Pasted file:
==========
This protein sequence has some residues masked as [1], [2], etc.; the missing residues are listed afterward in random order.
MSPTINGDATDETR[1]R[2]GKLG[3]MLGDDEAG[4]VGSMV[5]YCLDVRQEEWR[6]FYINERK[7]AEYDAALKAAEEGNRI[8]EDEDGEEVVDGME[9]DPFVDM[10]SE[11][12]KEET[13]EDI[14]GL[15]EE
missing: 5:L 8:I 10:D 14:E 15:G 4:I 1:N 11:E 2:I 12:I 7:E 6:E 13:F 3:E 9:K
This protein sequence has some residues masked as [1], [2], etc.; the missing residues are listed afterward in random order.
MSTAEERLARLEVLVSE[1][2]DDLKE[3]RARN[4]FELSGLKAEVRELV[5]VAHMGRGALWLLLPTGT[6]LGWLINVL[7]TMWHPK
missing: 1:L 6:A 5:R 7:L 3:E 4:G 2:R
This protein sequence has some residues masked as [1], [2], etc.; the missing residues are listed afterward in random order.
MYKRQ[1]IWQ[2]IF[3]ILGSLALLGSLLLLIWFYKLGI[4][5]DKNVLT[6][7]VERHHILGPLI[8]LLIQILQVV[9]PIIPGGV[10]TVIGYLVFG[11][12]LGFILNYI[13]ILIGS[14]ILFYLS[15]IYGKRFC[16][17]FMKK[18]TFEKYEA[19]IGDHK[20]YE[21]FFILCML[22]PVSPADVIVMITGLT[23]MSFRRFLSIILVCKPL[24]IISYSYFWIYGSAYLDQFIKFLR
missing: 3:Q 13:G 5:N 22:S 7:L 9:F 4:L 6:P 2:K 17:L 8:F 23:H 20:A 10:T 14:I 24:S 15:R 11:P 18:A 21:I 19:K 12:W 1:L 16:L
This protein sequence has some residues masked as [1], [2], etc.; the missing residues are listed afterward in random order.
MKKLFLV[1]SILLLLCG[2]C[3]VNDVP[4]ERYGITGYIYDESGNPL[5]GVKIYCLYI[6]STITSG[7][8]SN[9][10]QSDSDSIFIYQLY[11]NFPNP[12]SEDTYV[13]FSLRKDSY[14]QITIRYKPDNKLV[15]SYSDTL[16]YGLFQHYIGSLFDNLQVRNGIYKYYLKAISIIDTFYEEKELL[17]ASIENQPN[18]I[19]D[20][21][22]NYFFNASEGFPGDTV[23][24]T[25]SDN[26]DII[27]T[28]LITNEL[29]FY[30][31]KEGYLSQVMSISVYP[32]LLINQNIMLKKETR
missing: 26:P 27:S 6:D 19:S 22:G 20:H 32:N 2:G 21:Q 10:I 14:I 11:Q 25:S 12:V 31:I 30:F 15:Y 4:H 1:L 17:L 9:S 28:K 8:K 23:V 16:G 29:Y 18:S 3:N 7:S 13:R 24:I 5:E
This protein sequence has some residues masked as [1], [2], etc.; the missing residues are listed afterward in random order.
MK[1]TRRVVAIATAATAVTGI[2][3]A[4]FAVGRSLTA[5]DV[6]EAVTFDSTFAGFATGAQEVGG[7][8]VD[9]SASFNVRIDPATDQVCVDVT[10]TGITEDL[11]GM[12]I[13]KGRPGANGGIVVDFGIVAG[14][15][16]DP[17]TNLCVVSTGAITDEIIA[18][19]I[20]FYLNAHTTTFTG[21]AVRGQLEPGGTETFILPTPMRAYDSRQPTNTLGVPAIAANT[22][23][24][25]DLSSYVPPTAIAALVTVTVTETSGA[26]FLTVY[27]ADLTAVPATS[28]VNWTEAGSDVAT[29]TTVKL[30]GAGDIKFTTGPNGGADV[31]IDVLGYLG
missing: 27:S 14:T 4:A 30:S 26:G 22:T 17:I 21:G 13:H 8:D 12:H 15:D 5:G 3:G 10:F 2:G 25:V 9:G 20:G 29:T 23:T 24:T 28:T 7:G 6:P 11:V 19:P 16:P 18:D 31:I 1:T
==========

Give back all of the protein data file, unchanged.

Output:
This protein sequence has some residues masked as [1], [2], etc.; the missing residues are listed afterward in random order.
MSPTINGDATDETR[1]R[2]GKLG[3]MLGDDEAG[4]VGSMV[5]YCLDVRQEEWR[6]FYINERK[7]AEYDAALKAAEEGNRI[8]EDEDGEEVVDGME[9]DPFVDM[10]SE[11][12]KEET[13]EDI[14]GL[15]EE
missing: 5:L 8:I 10:D 14:E 15:G 4:I 1:N 11:E 2:I 12:I 7:E 6:E 13:F 3:E 9:K
This protein sequence has some residues masked as [1], [2], etc.; the missing residues are listed afterward in random order.
MSTAEERLARLEVLVSE[1][2]DDLKE[3]RARN[4]FELSGLKAEVRELV[5]VAHMGRGALWLLLPTGT[6]LGWLINVL[7]TMWHPK
missing: 1:L 6:A 5:R 7:L 3:E 4:G 2:R
This protein sequence has some residues masked as [1], [2], etc.; the missing residues are listed afterward in random order.
MYKRQ[1]IWQ[2]IF[3]ILGSLALLGSLLLLIWFYKLGI[4][5]DKNVLT[6][7]VERHHILGPLI[8]LLIQILQVV[9]PIIPGGV[10]TVIGYLVFG[11][12]LGFILNYI[13]ILIGS[14]ILFYLS[15]IYGKRFC[16][17]FMKK[18]TFEKYEA[19]IGDHK[20]YE[21]FFILCML[22]PVSPADVIVMITGLT[23]MSFRRFLSIILVCKPL[24]IISYSYFWIYGSAYLDQFIKFLR
missing: 3:Q 13:G 5:N 22:S 7:L 9:F 4:L 6:P 2:K 17:L 8:F 23:H 20:A 10:T 14:I 24:S 15:R 11:P 18:A 21:I 19:K 12:W 1:L 16:L
This protein sequence has some residues masked as [1], [2], etc.; the missing residues are listed afterward in random order.
MKKLFLV[1]SILLLLCG[2]C[3]VNDVP[4]ERYGITGYIYDESGNPL[5]GVKIYCLYI[6]STITSG[7][8]SN[9][10]QSDSDSIFIYQLY[11]NFPNP[12]SEDTYV[13]FSLRKDSY[14]QITIRYKPDNKLV[15]SYSDTL[16]YGLFQHYIGSLFDNLQVRNGIYKYYLKAISIIDTFYEEKELL[17]ASIENQPN[18]I[19]D[20][21][22]NYFFNASEGFPGDTV[23][24]T[25]SDN[26]DII[27]T[28]LITNEL[29]FY[30][31]KEGYLSQVMSISVYP[32]LLINQNIMLKKETR
missing: 26:P 27:S 6:D 19:S 22:G 20:H 32:N 2:G 21:Q 10:I 14:I 11:Q 25:S 12:V 31:I 30:F 15:Y 4:H 1:L 17:L 9:S 28:K 8:K 23:V 16:G 29:Y 18:S 3:N 7:S 13:R 24:I 5:E
This protein sequence has some residues masked as [1], [2], etc.; the missing residues are listed afterward in random order.
MK[1]TRRVVAIATAATAVTGI[2][3]A[4]FAVGRSLTA[5]DV[6]EAVTFDSTFAGFATGAQEVGG[7][8]VD[9]SASFNVRIDPATDQVCVDVT[10]TGITEDL[11]GM[12]I[13]KGRPGANGGIVVDFGIVAG[14][15][16]DP[17]TNLCVVSTGAITDEIIA[18][19]I[20]FYLNAHTTTFTG[21]AVRGQLEPGGTETFILPTPMRAYDSRQPTNTLGVPAIAANT[22][23][24][25]DLSSYVPPTAIAALVTVTVTETSGA[26]FLTVY[27]ADLTAVPATS[28]VNWTEAGSDVAT[29]TTVKL[30]GAGDIKFTTGPNGGADV[31]IDVLGYLG
missing: 27:S 14:T 4:A 30:S 26:G 22:T 17:I 21:G 13:H 8:D 12:H 15:D 5:G 3:G 10:F 2:G 25:V 9:G 20:G 29:T 23:T 24:T 28:T 7:G 6:P 11:V 19:P 16:P 18:D 31:I 1:T